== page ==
Last month I promised to look at Adelaide and Brisbane in this second part of our history excursion. Also we have to consider the Sydney Cup. In fact, let's look at the cups in detail. We must first clean up on Sydney with an overview of what the past can teach us about the Sydney Cup, and what it can teach us for our little black books.

Once the poor relation, it has achieved a status of its own. For all that, it can never reach the lofty heights of the Melbourne Cup, and frankly I doubt very much if the general public could name any winners of the race except maybe Carbine, Kingston Town and Reckless. Maybe one or two in every thousand would remember that the last two cups were won by Tie The Knot.

So, is it won by lesser animals than those which win the southern cups? No, not necessarily, although I would suggest that the overall standard of the race is very poor by comparison. You can end up with a handful of chaff bandits going around in merry-go-round style, watching each other like hawks until the final sprint. Fine stuff to watch!

You can end up with pretenders in the placings. But rarely in the winner's stall. That place is usually reserved for very good animals.

Occasionally the winners are really top-line horses. Look at the list in the past decades: Tie The Knot twice, Linesman, Count Chivas (second, Melbourne and Caulfield Cups), Daacha, Cross Swords, Azzaam, My Eagle Eye, just A Dancer (Brisbane Cup too), King Aussie, Palace Revolt, Banderol, Major Drive, Marooned (a classy one that), Late Sho-A,, Trissaro, Veloso, Azawary, Our Paddy Boy, Kingston Town (three Cox Plates, second Melbourne Cup), Double Century, My Good Man and Reckless (won Brisbane, Adelaide, second in Melbourne Cup).

One thing to note is that the weather often plays into the hands of the "muddies" and the likes of King Aussie and Palace Revolt (between them responsible for two of the all-time slowest times over 3200 metres) got away with the race.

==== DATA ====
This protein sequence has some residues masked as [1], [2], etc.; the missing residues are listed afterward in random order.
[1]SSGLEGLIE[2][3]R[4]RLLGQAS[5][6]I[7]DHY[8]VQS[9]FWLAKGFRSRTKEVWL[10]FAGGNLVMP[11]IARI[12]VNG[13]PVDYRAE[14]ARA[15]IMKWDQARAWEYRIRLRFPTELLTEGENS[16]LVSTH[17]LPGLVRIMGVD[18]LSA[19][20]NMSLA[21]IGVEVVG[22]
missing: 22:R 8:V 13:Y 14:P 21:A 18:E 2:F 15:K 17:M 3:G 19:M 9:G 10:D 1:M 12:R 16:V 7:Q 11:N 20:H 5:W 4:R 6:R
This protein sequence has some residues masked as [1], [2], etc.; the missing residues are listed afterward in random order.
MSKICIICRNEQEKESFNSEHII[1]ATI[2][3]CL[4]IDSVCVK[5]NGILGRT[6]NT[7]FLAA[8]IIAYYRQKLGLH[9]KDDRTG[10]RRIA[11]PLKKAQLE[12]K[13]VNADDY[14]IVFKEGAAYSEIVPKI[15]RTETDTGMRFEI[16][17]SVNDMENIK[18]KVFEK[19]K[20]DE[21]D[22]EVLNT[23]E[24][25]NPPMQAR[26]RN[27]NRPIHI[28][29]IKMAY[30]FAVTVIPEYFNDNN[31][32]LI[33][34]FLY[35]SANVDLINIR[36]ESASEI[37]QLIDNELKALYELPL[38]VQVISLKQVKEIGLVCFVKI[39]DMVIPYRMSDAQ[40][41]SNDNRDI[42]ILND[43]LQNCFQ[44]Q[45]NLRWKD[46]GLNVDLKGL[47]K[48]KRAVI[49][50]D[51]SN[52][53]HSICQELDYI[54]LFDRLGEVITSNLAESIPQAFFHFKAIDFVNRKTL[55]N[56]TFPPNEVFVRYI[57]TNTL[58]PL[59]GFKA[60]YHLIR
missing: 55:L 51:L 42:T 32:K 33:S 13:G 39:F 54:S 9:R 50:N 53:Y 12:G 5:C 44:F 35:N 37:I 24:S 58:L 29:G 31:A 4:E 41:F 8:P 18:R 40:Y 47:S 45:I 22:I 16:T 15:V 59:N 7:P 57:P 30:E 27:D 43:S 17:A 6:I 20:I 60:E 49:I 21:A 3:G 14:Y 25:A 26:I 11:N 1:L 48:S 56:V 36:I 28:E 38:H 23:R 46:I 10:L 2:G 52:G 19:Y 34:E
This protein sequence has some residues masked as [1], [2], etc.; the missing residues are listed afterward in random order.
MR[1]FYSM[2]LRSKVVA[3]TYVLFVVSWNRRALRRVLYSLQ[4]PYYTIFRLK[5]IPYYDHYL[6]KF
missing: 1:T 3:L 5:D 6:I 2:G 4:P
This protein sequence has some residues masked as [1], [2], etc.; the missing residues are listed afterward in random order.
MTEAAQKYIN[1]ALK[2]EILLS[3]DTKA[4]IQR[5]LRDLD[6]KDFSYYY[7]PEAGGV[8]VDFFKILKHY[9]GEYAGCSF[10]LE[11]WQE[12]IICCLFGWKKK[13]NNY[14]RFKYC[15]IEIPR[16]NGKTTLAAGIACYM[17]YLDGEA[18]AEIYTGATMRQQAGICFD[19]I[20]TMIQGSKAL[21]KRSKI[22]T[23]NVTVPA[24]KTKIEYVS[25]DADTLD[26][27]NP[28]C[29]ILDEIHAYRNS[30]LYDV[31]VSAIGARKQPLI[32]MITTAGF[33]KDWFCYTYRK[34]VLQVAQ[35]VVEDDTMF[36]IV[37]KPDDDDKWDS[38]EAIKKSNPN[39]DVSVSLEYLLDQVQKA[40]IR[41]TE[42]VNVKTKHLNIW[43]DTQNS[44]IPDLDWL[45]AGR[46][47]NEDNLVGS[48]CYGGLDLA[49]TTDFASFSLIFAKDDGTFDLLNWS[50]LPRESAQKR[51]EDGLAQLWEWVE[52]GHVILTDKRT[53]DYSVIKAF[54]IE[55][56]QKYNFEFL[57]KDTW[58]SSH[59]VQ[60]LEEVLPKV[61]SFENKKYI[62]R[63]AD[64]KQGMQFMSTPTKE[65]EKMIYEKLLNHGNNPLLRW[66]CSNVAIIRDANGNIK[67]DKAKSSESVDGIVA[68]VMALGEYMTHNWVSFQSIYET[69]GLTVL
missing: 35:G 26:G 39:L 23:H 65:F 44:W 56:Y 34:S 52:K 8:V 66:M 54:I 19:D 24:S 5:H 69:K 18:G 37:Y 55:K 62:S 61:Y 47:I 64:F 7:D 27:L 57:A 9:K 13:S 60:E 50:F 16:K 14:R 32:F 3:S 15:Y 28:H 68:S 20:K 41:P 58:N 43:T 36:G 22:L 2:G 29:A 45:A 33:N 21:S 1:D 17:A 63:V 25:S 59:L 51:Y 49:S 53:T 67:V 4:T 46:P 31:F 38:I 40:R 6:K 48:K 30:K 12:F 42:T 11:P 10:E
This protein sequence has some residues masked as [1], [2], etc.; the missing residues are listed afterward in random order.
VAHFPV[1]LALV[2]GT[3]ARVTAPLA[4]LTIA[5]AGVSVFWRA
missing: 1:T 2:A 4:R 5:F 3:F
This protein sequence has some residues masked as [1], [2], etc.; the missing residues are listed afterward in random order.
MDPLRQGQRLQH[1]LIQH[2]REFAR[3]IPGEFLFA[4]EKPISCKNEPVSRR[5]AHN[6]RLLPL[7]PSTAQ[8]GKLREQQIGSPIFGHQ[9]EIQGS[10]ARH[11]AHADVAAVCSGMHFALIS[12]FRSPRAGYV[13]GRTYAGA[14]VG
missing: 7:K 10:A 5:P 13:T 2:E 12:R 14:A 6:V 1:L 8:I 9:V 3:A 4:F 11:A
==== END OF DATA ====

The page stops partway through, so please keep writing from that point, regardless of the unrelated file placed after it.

Runners-up also were often very good horses. For example, Doriemus, winner of the Caulfield Cup and Melbourne Cup and placed in another Caulfield Cup (lipped by Might And Power), in the famous 1997 Sydney Cup was beaten by a precocious three-year-old called Tie The Knot. Runner-up in 1993 was Te Akan Nick, second at cricket score odds in a Melbourne Cup behind the top visitor Vintage Crop.

Castletown (third in Melbourne Cup), Double Century, Gold And Black (Melbourne Cup winner) and Grand Scale also ran second. Back in 1969, dual Melbourne Cup winner Rain  Lover ran second in the Sydney Cup.

In 1961, an elderly and less-than100 per cent Tulloch was caught by the very smart stayer Sharply, to whom he gave about 14 kilograms in weight. Tulloch had his revenge in Brisbane.

So, the word is, if you don't pick the winner, at least hold onto it and the runner-up with a view to the big southern cups. Generally, though, this is not a good guide for Brisbane.

As to third places, last year Lahar ran third at 25/1, then ran equalthird at a million to one, or so it seemed, in the Melbourne Cup. Beaux Art ran third in 1996 after a third in the 1995 Caulfield Cup. Subzero ran third after winning the 1992 Melbourne Cup. Castletown ran a gallant third to complement his second, then ran his third placing in the Melbourne Cup behind Subzero and Veandercross.

Way back in 1945, Russia ran second, then he ran third in 1946 and went to Melbourne and won the Cup.

So the clues are all over the place, and I have taken only random samples. Maybe there's a trend there for you to dig out, if you have the time. Drag out the Miller's Guide and see what you can find. But most of all, don't throw away the results of this year's, or last year's, Sydney Cup. The placegetters often feature in the prominent spring racing, especially in the Melbourne Cup.

That isn't so hard to understand really, as so few horses in the top bracket get a strong 3200 metres. So if a horse shows it can do so, it may well do so again. Even if it doesn't have the (apparent) necessary form to support its claims.